We welcomed The Aloha Bears last night to kick off LeiBear Day Weekend at their Meet & Greet. Being around the handsome, hunky, bearded and thirsty men made us smile. They'll be sure to enjoy $6 Absolut cocktails today and DJ/VJ Matt tonight at 10PM. Tomorrow, the bears meet up at Bacchus then set sail on a booze cruise (weather permitting) and return to Bacchus for our festival-like beer garden (weather permitting). Will Lester ruin the party? Absolutely not - we've got a back-up plan. Never a cover and always fun!
Beards have long been linked to the ways that men feel about themselves at any given point in time. Whilst we all like to think of ourselves as individuals, wearing a beard – or indeed not – is generally influenced by a number of factors, and involves conscious decisions.
The beard, for example, was once portrayed as an outward symbol of inner male characteristics. In the sixteenth and seventeenth centuries, beliefs in the four bodily humors meant that beards were regarded as a form of bodily waste. In fact, facial hair was seen as the result of heat rising out of the ‘reins’ – the area that included the genitals! To have a thick beard suggested that lots was going on down there and, therefore…
…the beard was considered a reliable marker of virility and sexual potency.
The eighteenth century, by contrast, was almost entirely clean-shaven. For some reason (and it’s not entirely clear why) beards fell dramatically from favor. After decades, centuries perhaps, of beardedness, the new model man was smooth-cheeked and sensuous. This was the age of dandies, fops and massive wigs. It was also the first point in time that men began to shave themselves rather than go to a barber, aided by the invention of new, sharper types of steel razor.
In nineteenth and early-twentieth century military circles, the mustache was a mark of the fighting man. Burly, mustachioed recruits were often placed deliberately at the front of marching columns to instill fear into enemies. In fact, until 1916, British soldiers were required by regulation to wear a mustache, until Sir Neville Macready, who hated his mustache, repealed the order.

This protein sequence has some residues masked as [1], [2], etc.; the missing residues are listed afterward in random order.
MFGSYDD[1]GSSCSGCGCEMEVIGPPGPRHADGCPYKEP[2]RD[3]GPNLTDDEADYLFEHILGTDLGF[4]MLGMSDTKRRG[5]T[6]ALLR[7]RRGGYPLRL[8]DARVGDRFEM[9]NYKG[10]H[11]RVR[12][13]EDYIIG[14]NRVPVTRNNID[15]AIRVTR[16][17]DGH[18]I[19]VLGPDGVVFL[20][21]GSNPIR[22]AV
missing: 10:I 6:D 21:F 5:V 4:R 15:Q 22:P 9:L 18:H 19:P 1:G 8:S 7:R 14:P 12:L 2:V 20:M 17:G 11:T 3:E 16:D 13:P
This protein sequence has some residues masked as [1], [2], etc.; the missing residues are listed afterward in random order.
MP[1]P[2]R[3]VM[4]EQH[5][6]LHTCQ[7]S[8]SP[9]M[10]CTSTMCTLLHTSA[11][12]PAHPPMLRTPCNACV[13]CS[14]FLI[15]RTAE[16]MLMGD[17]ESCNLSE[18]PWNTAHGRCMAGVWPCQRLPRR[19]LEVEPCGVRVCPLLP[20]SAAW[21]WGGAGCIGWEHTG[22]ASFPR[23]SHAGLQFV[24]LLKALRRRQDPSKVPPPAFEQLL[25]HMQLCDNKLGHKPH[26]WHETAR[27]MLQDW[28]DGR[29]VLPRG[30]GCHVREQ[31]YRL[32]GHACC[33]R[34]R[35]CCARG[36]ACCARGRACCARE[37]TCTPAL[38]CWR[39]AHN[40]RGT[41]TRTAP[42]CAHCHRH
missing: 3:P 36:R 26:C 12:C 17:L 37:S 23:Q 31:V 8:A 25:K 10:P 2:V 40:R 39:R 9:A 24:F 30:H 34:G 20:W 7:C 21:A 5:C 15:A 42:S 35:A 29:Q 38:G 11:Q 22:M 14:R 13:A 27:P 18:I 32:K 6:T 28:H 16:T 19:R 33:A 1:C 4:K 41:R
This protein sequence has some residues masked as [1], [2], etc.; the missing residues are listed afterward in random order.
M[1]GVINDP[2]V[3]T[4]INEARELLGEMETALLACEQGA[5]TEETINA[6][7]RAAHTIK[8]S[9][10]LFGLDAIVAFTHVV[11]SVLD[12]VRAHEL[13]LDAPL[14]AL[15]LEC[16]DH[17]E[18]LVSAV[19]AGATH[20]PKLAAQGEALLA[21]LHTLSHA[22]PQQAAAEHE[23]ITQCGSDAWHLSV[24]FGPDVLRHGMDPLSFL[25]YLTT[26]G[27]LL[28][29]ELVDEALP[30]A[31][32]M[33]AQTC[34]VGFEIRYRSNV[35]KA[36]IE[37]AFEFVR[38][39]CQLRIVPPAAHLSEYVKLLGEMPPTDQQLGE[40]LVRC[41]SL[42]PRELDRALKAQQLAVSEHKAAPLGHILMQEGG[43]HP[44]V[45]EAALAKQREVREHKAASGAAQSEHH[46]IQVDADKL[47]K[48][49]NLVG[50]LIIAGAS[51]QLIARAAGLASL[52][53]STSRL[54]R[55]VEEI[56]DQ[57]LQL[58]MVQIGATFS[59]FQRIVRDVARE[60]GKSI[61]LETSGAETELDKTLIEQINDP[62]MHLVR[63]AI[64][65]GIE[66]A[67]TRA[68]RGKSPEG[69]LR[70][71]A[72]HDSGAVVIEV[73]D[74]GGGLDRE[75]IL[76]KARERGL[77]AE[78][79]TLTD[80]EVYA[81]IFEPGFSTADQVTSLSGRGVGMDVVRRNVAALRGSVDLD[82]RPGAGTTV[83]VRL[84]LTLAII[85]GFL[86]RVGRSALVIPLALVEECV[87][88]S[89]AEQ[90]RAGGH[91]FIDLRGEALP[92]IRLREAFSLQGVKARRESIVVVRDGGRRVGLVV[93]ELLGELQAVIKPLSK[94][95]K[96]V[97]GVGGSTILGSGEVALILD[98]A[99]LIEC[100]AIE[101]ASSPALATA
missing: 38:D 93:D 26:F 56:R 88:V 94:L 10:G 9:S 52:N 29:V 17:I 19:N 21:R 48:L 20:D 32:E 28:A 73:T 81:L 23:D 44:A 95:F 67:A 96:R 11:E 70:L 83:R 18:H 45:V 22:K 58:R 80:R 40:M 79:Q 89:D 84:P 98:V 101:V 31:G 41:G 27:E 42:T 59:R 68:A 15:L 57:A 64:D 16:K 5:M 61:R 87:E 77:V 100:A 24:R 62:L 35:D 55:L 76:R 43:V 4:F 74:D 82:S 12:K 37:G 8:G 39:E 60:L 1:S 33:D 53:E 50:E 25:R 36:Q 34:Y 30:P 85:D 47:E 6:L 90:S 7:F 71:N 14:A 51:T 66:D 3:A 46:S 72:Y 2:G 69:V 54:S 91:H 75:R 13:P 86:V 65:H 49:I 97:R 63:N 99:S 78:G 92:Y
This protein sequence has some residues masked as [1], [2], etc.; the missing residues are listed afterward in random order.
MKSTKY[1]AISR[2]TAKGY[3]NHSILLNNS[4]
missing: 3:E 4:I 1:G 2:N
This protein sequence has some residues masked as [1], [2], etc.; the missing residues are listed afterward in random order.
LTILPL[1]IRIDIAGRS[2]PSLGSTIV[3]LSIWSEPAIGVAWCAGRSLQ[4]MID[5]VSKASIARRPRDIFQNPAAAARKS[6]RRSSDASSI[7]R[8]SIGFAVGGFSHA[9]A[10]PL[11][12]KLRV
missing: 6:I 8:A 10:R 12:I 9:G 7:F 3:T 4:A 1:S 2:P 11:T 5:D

The twentieth century also saw beards, mustaches and whiskers become more fleeting and transient. In the 60s beards were a symbol of dropping out from society; by the 70s even the Joy of Sex man had a fulsome crop of facial hair! Celebrity culture has played a part, even since the 1920s, and the internet has almost certainly amplified this. But the emulation of heroes, whether Tudor monarchs or modern day movie stars, has remained a constant motivation.
For gay men, we look to Tom of Finland for fetishizing facial hair. In the 60s Tom was creating characters for his erotic serial stories. In 1968 Tom settled on Kake, a dark-haired, mustached leatherman who often wore a tight white T-shirt bearing the motto “Fucker.” Kake lived up to this moniker, a sort of post-Stonewall, hyper-masculine Johnny Appleseed traveling the world on his motorcycle to spread the seeds of the liberated, mutually satisfying, ecstatically explicit gay sex.Tom lived out many of his most personal fantasies through Kake, and Kake’s international fans made him the template for what came to be known as the gay clone look of the 1970s.
Who knows how long the trend of facial hair will last. We think all men are sexy. Here's a bearded smorgasbord for your eyes.
No matter if you're hairy or smooth, let's celebrate the hirsuit this LeiBear Day Weekend.
Check out thealohabears.com for events scheduled through Monday.